We did get a break on the long downhill. I admit, this part was fun. I even did the Little House on the Prairie move – you know the scene when the little girl goes running down the hill with her arms spread out? Instead of a meadow I had a concrete path leading me down the mountain to Lake Ontario.
Unfortunately, by km 30 I knew my intestines were going to protest all the work I had been doing. Why can every other part of my body adjust and adapt to running, but my intestines insist on steadfastly fighting the whole process. And guess what? They win, every time. Despite all my hopes to not have to waste time in porta potties, stops were made. My last 10k was just about walking when I needed to, running when I could. I did finish strong though, even making it up this hill without walking in the last km of the race.
I will note though (and someone else has commented on this too on the race Facebook page)… Runners – if you are finished the race DO NOT use the path as a place to stand and chat. A group of runners parked themselves in the middle of the pathway somewhere around the 41k mark. From what I can tell they were just hanging out. That’s great for you if you are done your race, but others are trying to finish too. GET OFF THE PATH! Sorry for the shouting but I couldn’t believe they were there. I even called out “runner coming through” and they didn’t move! I had to step around them. Maybe this is just me but at that point in a marathon, having to take a couple of extra steps to go around something feels like being asked to climb a mountain. As I say to all the kids I teach – come on guys, common sense!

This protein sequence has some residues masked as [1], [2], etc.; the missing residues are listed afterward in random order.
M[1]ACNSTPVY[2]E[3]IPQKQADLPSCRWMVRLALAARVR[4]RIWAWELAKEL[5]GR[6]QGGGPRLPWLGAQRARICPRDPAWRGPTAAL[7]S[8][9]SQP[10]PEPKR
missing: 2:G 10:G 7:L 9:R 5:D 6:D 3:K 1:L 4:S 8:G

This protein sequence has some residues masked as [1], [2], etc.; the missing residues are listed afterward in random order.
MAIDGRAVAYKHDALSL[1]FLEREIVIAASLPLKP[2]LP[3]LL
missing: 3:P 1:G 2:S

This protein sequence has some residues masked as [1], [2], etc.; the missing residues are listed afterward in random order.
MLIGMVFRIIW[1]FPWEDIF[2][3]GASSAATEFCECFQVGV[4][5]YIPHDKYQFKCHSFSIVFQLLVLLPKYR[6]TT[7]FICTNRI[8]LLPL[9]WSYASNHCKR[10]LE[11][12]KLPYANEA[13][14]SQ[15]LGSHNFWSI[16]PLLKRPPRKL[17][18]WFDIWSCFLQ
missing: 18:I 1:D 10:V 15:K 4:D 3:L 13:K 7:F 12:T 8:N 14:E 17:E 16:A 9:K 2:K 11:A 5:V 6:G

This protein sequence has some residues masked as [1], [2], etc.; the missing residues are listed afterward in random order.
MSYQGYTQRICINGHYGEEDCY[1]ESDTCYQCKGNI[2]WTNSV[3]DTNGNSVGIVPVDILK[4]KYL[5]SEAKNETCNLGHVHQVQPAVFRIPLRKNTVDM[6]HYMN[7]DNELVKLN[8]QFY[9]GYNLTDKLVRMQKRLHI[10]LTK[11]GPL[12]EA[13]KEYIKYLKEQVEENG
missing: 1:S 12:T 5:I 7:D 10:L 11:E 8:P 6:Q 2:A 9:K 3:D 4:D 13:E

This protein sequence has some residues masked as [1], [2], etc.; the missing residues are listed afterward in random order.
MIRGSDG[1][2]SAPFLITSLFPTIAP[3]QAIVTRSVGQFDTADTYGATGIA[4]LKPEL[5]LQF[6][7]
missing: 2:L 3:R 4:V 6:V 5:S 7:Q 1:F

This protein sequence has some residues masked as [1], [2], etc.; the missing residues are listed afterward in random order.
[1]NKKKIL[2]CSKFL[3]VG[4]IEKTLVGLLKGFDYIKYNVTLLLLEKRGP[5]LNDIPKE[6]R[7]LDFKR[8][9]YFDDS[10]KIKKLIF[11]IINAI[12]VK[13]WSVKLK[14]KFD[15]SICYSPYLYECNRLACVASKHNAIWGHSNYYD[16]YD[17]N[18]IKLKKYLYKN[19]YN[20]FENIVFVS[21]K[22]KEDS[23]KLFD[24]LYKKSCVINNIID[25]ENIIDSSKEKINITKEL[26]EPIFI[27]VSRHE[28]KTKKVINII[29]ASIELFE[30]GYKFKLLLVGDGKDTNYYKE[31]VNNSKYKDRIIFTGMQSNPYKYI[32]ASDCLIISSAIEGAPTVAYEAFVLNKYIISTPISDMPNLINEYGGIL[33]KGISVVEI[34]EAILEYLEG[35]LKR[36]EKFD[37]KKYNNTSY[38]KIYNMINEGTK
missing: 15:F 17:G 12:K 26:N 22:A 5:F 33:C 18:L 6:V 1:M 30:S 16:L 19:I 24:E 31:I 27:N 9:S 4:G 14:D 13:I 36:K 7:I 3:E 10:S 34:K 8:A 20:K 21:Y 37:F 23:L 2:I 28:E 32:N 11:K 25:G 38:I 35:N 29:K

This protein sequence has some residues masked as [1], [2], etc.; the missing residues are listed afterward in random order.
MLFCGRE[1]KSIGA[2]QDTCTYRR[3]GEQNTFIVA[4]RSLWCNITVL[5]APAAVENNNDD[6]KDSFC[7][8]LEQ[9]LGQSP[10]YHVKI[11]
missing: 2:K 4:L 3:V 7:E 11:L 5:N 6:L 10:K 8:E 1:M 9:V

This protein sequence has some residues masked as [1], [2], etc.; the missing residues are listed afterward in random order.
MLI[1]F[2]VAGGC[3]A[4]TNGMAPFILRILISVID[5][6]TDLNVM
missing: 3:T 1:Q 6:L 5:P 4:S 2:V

In those last 10k I started to accept the fact that I am not a fast marathoner. It was weird, but I wasn’t frustrated. I did not look at my watch. I knew my pace had slowed significantly. I have chosen not to look at my watch since for fear that I will forget the things I should be proud of and instead be disappointed in just how slow I was in the last quarter of the race. In the end, it was a PB and a PB in tough conditions. I am going to hold on to that.